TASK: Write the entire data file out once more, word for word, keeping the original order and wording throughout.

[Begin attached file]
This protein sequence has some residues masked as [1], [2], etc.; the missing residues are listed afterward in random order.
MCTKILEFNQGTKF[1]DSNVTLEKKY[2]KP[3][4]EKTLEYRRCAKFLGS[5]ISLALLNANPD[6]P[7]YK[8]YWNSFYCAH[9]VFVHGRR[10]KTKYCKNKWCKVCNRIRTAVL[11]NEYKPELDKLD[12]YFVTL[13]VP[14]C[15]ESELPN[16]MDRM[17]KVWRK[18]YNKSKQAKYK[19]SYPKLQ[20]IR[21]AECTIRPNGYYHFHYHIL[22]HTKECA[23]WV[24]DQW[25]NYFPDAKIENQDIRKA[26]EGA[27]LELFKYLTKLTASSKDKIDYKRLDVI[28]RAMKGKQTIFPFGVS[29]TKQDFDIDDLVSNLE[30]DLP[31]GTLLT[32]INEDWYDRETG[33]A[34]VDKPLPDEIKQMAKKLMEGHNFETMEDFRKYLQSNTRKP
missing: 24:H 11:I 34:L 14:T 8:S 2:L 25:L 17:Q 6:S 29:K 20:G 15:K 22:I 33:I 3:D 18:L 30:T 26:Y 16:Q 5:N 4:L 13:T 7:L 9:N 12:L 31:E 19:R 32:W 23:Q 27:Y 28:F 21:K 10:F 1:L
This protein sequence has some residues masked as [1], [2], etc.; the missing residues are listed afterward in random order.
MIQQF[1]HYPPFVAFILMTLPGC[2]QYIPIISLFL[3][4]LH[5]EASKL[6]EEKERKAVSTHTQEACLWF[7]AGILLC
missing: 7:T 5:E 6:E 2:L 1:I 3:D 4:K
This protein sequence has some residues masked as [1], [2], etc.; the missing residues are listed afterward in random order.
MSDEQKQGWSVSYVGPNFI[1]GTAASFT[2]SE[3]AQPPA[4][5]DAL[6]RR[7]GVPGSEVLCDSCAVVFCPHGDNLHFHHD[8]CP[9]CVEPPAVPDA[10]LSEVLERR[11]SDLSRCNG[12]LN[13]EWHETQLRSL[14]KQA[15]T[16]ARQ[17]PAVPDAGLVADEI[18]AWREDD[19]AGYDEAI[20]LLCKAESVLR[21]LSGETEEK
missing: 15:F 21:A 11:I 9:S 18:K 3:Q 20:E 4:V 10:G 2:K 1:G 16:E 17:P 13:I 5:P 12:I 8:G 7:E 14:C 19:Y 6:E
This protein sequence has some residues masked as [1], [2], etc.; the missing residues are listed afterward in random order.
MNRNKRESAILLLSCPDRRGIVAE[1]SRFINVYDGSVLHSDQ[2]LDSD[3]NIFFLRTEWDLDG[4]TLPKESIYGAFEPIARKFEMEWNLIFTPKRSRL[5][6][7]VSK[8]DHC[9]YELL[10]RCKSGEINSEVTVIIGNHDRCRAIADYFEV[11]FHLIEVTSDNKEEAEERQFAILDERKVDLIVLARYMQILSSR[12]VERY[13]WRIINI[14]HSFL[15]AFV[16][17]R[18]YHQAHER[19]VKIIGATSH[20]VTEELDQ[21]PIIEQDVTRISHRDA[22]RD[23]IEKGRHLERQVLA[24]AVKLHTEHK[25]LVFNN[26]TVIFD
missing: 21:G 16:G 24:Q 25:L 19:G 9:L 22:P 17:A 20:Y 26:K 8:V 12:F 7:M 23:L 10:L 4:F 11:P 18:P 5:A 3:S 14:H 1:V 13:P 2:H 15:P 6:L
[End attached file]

This protein sequence has some residues masked as [1], [2], etc.; the missing residues are listed afterward in random order.
MCTKILEFNQGTKF[1]DSNVTLEKKY[2]KP[3][4]EKTLEYRRCAKFLGS[5]ISLALLNANPD[6]P[7]YK[8]YWNSFYCAH[9]VFVHGRR[10]KTKYCKNKWCKVCNRIRTAVL[11]NEYKPELDKLD[12]YFVTL[13]VP[14]C[15]ESELPN[16]MDRM[17]KVWRK[18]YNKSKQAKYK[19]SYPKLQ[20]IR[21]AECTIRPNGYYHFHYHIL[22]HTKECA[23]WV[24]DQW[25]NYFPDAKIENQDIRKA[26]EGA[27]LELFKYLTKLTASSKDKIDYKRLDVI[28]RAMKGKQTIFPFGVS[29]TKQDFDIDDLVSNLE[30]DLP[31]GTLLT[32]INEDWYDRETG[33]A[34]VDKPLPDEIKQMAKKLMEGHNFETMEDFRKYLQSNTRKP
missing: 24:H 11:I 34:L 14:T 8:S 2:L 25:L 17:Q 6:S 29:K 20:G 15:K 22:I 33:I 3:D 18:L 30:T 26:Y 16:Q 5:N 4:L 13:T 7:L 9:N 12:L 31:E 19:R 32:W 23:Q 27:Y 28:F 21:K 10:F 1:L
This protein sequence has some residues masked as [1], [2], etc.; the missing residues are listed afterward in random order.
MIQQF[1]HYPPFVAFILMTLPGC[2]QYIPIISLFL[3][4]LH[5]EASKL[6]EEKERKAVSTHTQEACLWF[7]AGILLC
missing: 7:T 5:E 6:E 2:L 1:I 3:D 4:K
This protein sequence has some residues masked as [1], [2], etc.; the missing residues are listed afterward in random order.
MSDEQKQGWSVSYVGPNFI[1]GTAASFT[2]SE[3]AQPPA[4][5]DAL[6]RR[7]GVPGSEVLCDSCAVVFCPHGDNLHFHHD[8]CP[9]CVEPPAVPDA[10]LSEVLERR[11]SDLSRCNG[12]LN[13]EWHETQLRSL[14]KQA[15]T[16]ARQ[17]PAVPDAGLVADEI[18]AWREDD[19]AGYDEAI[20]LLCKAESVLR[21]LSGETEEK
missing: 15:F 21:A 11:I 9:S 18:K 3:Q 20:E 4:V 10:G 2:K 1:G 16:E 17:P 13:I 5:P 12:I 8:G 7:E 14:C 19:Y 6:E
This protein sequence has some residues masked as [1], [2], etc.; the missing residues are listed afterward in random order.
MNRNKRESAILLLSCPDRRGIVAE[1]SRFINVYDGSVLHSDQ[2]LDSD[3]NIFFLRTEWDLDG[4]TLPKESIYGAFEPIARKFEMEWNLIFTPKRSRL[5][6][7]VSK[8]DHC[9]YELL[10]RCKSGEINSEVTVIIGNHDRCRAIADYFEV[11]FHLIEVTSDNKEEAEERQFAILDERKVDLIVLARYMQILSSR[12]VERY[13]WRIINI[14]HSFL[15]AFV[16][17]R[18]YHQAHER[19]VKIIGATSH[20]VTEELDQ[21]PIIEQDVTRISHRDA[22]RD[23]IEKGRHLERQVLA[24]AVKLHTEHK[25]LVFNN[26]TVIFD
missing: 21:G 16:G 24:Q 25:L 19:G 9:L 22:P 17:A 20:Y 26:K 8:V 12:F 7:M 23:L 10:L 4:F 11:P 18:P 5:A 3:S 14:H 1:V 13:P 2:H 15:P 6:L